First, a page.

08 Sep 2023
 | 08 Sep 2023
Status: this preprint is open for discussion and under review for Weather and Climate Dynamics (WCD).

Exploring the daytime boundary layer evolution based on Doppler spectrum width from multiple coplanar wind lidars during CROSSINN

Nevio Babić, Bianca Adler, Alexander Gohm, Manuela Lehner, and Norbert Kalthoff

Abstract. Over heterogeneous, mountainous terrain, the determination of spatial heterogeneity of any type of a turbulent layer has been known to pose substantial challenges in mountain meteorology. In addition to the combined effect in which buoyancy and shear contribute to the turbulence intensity of such layers, it is well known that mountains add an additional degree of complexity via non-local transport mechanisms, compared to flatter topography. It is therefore the aim of this study to determine the vertical depths of both daytime convectively and shear-driven boundary layers within a fairly wide and deep Alpine Valley during summertime. Specifically, three Doppler lidars deployed during the CROSSINN (Cross-valley flow in the Inn Valley investigated by dual-Doppler lidar measurements) campaign within a single week in August 2019 are used to this end, as they were deployed along a transect nearly perpendicular to the along-valley axis. To achieve this, a bottom-up exceedance threshold method based on turbulent Doppler spectrum width sampled by the three lidars has been developed and calibrated against a more traditional bulk-Richardson number approach applied to radiosonde profiles obtained above the valley floor. The method was found to adequately capture the depths of convective turbulent boundary layers at a 1-min temporal and 50-m spatial resolution across the valley, with the degree of ambiguity increasing once surface convection decayed and upvalley flows gained in intensity over the course of the afternoon and evening hours. Analysis of four Intensive Observation Period (IOP) events elucidated three regimes of the daytime mountain boundary layer in this section of the Inn Valley. Each of the three regimes has been analyzed as a function of surface sensible heat flux $H$, upper-level valley stability $\Gamma$, and upper-level subsidence $w_L$ estimated with the coplanar retrieval method. Finally, the positioning of the three Doppler lidars in a cross-valley configuration enabled one of the most highly spatially and temporally resolved observational convective boundary layer depth data sets during daytime and over complex terrain to date.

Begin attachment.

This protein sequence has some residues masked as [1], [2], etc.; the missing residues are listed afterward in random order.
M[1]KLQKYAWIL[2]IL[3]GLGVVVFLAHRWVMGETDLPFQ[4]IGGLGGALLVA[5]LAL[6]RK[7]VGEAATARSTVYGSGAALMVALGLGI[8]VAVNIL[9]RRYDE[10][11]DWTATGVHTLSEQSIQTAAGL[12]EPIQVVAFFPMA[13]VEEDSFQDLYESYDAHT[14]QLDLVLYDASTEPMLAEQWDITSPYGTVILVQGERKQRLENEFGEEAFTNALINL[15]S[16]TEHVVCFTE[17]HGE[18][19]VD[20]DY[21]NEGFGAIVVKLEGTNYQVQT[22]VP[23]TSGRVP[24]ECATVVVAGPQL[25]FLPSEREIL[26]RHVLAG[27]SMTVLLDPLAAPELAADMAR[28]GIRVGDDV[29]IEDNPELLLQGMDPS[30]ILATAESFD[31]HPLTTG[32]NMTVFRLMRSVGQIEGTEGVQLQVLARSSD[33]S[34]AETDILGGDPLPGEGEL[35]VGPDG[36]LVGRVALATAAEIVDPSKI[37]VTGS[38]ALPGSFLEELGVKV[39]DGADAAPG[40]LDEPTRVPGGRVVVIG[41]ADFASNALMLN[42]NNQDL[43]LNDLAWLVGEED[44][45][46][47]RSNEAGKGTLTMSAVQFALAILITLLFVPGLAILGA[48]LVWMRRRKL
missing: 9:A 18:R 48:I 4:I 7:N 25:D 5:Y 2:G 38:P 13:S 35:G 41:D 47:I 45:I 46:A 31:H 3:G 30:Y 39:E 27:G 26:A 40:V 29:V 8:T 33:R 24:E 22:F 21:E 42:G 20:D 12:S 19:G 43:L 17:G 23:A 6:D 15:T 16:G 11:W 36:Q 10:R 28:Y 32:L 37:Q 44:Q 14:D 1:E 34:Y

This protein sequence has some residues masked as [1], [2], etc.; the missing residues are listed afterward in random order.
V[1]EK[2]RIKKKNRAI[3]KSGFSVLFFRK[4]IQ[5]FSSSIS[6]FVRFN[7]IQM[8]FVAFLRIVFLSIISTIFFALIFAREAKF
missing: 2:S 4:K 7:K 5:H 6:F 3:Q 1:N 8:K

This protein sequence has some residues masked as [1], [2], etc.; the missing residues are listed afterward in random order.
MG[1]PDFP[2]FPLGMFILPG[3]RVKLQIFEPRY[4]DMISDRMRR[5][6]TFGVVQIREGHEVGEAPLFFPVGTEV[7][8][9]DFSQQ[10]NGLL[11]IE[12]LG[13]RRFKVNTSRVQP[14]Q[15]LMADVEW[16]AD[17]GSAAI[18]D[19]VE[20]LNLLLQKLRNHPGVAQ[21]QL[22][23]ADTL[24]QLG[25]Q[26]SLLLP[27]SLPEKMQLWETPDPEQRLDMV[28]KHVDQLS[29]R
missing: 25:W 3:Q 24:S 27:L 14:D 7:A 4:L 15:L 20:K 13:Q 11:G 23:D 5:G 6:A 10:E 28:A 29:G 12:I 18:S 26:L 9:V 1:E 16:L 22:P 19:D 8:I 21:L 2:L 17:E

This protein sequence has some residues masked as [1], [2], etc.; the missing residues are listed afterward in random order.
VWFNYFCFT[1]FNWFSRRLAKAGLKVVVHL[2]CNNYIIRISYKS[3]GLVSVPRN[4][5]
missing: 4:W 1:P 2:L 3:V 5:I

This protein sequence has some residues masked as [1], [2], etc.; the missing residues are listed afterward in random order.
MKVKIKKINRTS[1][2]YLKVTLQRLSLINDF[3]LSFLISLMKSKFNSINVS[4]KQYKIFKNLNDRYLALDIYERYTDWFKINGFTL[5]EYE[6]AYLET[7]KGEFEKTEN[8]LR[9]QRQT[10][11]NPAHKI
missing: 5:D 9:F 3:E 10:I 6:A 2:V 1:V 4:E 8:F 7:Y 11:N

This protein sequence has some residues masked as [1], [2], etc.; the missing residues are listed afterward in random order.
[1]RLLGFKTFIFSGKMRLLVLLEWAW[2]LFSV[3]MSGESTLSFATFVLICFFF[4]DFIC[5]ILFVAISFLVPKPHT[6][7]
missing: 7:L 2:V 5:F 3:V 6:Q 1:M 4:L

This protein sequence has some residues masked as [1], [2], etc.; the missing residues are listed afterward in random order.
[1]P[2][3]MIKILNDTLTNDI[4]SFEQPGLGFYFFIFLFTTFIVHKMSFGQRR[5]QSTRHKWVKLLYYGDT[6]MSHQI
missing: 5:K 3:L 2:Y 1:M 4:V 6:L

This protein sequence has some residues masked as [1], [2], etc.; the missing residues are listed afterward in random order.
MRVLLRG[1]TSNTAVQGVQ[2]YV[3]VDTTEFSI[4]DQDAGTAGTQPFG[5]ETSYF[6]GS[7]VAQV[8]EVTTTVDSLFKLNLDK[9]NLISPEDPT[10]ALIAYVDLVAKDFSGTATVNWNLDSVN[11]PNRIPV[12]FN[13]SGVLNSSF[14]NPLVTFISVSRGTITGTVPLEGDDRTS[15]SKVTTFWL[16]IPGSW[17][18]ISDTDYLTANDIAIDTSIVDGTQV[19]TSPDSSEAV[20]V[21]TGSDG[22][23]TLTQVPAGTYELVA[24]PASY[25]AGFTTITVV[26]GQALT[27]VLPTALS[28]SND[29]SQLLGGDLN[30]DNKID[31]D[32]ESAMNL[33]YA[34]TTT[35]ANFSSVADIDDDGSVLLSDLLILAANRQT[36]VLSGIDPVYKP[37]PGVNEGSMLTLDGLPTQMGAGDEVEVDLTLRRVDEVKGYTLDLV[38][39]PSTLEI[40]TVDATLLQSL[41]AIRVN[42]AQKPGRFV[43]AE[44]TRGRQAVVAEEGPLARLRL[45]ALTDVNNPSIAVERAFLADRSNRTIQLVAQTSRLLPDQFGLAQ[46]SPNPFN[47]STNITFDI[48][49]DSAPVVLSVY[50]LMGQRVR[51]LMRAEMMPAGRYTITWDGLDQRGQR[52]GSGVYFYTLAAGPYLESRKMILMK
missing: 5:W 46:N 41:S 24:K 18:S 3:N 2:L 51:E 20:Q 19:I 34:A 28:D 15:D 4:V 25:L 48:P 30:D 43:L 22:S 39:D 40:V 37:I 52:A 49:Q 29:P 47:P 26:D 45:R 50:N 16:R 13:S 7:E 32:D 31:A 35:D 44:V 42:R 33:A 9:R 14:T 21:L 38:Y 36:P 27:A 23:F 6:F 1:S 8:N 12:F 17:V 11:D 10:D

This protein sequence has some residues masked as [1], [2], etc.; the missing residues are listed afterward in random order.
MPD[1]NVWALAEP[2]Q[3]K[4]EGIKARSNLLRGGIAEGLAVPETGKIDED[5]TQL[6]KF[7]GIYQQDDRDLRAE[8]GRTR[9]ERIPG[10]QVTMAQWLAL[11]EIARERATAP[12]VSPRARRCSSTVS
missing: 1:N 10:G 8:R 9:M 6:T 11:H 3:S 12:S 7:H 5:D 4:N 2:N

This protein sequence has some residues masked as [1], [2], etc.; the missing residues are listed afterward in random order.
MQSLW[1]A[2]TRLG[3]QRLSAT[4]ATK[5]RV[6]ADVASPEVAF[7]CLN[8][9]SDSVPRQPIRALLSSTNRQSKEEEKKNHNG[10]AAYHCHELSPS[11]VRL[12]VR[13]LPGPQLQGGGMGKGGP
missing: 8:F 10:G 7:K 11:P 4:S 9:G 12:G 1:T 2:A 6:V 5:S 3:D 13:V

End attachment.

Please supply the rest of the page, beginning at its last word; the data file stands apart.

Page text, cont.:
Nevio Babić et al.

Status: open (until 02 Nov 2023)

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Nevio Babić et al.

Nevio Babić et al.


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Short summary
Day-to-day weather over mountains remains a significant challenge in the domain of weather forecast. Using a combination of measurements from several instrument platforms, including Doppler lidars, aircraft, and radiosondes, we developed a method that relies primarily on turbulence characteristics of the lowest layers of the atmosphere. As a result, we identified new ways in which atmosphere behaves over mountains during daytime, which may serve to further improve forecasting capabilities.